Installing Linux on Toshiba Portege 3480CT Notebook
tomasz89 at gmail.com
Mon Jul 16 13:09:30 CST 2012
>> > Quite recently I have acquired from a friend (and this unit might end up
>> > getting sold in due course) a Toshiba Portege 3480CT Notebook, and is
>> > certainly by no means a very modern unit. It is a Pentium 3 600MHz,
>> > with 128MB SDRAM (Supports a max memory of 192MB), HDD size is unknown
>> > at this point in time. The unit has an external port replicator for
>> > plugging in external devices, and also accepts 2 PCMCIA cards, one of
>> > them being a network card with dongle, and the other I've plugged in for
>> > an external Port Noteworthy DVD-Rom Drive.
I'd agree with the other comments about creating a floppy based
installer. I've had to do so for environments where we installed the
software from USB stick, but of course your era computer didn't
support it, so I ended up putting a trim kernel on one floppy, the
initrd on the second floppy, then proceeding to boot the OS from CD.
A custom kernel tailed to your computer (only) should fit nicely on a
1.44MB floppy with a simple boot loader.
The initrd and any extra modules would then be your second floppy; I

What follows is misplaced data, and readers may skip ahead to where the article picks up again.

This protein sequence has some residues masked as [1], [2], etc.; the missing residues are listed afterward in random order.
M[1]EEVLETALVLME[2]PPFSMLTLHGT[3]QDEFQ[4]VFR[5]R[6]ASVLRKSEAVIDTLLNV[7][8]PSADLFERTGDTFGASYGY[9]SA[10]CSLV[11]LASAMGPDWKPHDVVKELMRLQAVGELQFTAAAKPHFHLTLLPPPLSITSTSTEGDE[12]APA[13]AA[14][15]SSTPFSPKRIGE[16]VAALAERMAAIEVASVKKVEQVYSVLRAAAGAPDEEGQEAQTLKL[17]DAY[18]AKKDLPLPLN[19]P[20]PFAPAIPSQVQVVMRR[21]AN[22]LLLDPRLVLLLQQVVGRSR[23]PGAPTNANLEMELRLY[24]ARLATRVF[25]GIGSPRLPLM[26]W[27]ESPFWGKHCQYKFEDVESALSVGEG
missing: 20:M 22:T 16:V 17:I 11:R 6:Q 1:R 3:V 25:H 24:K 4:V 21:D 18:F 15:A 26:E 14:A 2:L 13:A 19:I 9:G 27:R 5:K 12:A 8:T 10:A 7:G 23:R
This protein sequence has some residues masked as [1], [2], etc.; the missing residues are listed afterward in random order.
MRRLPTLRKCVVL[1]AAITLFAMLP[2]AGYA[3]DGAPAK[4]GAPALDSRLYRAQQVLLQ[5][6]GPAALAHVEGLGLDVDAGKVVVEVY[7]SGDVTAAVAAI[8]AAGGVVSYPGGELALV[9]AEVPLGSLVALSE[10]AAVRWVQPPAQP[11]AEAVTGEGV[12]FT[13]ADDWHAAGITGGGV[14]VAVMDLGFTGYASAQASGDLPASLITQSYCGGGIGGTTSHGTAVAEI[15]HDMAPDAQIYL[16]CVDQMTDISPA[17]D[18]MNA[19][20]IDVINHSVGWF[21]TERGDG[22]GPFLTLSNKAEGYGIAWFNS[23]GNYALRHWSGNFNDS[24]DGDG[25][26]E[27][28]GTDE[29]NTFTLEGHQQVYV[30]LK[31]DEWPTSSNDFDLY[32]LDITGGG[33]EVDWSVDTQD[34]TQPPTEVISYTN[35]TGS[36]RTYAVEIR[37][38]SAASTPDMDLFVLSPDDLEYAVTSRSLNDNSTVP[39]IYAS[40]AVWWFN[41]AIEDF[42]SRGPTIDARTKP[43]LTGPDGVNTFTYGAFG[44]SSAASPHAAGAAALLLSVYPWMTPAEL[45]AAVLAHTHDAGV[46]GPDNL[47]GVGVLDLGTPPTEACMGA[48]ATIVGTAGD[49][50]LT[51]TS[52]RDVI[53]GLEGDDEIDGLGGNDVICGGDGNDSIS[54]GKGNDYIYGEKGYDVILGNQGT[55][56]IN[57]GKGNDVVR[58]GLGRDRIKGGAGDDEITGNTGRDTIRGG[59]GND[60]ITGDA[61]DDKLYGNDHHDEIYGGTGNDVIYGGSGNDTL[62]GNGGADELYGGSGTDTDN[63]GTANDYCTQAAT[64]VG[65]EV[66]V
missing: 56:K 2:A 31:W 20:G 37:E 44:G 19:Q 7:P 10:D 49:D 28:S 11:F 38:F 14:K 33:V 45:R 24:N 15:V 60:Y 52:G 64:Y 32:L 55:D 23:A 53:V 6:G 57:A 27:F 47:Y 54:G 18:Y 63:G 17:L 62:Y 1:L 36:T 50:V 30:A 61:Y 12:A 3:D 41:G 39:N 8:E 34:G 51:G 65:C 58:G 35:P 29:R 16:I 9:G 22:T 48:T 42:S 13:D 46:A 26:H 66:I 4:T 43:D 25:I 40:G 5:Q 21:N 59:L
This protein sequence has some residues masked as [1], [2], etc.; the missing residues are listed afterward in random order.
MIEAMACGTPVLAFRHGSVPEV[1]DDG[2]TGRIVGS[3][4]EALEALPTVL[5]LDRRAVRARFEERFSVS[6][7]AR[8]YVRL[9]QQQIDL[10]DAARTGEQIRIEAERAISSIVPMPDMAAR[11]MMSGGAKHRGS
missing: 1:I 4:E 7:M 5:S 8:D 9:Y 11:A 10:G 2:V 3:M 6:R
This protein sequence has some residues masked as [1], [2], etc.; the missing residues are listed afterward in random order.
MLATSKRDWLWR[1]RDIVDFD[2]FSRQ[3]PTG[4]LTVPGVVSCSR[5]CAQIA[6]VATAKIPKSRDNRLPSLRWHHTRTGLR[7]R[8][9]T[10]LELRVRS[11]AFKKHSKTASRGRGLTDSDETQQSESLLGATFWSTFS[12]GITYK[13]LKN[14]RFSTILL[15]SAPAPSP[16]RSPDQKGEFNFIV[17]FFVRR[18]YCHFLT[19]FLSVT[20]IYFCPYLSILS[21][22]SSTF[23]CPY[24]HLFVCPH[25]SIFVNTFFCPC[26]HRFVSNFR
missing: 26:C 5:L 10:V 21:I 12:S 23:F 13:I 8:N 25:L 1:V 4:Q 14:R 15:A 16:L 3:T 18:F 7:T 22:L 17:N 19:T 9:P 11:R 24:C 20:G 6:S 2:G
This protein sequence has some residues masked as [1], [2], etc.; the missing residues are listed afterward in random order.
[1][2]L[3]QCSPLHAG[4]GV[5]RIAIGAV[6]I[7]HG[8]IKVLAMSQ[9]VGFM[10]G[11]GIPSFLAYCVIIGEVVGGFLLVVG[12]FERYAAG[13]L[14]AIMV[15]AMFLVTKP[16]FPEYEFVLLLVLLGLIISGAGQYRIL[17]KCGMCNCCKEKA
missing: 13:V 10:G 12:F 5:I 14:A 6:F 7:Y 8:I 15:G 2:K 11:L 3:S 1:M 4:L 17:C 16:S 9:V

recall GRUB could prompt for this so you could get time to physically
replace the media.
Having your OS filesystem on something else (USB stick, formatted to
ext2 for example) would make for a full featured runnable OS that you
could then partition, format and install an OS on your HDD with (using
debootstrap for example).
This is assuming you're familiar and comfortable with doing all the
above. You'd need a good understanding of the boot process, the system
hardware.... Another way may be to create a basic OS image and use an
imaging solution that boots from floppy and restores that image over
the network to your HDD.
Does your network card support PXE? That is another way of getting an
environment suitable for installation running quickly and easily, a
lot of Linux distros have kernels/initrds that can enable a network
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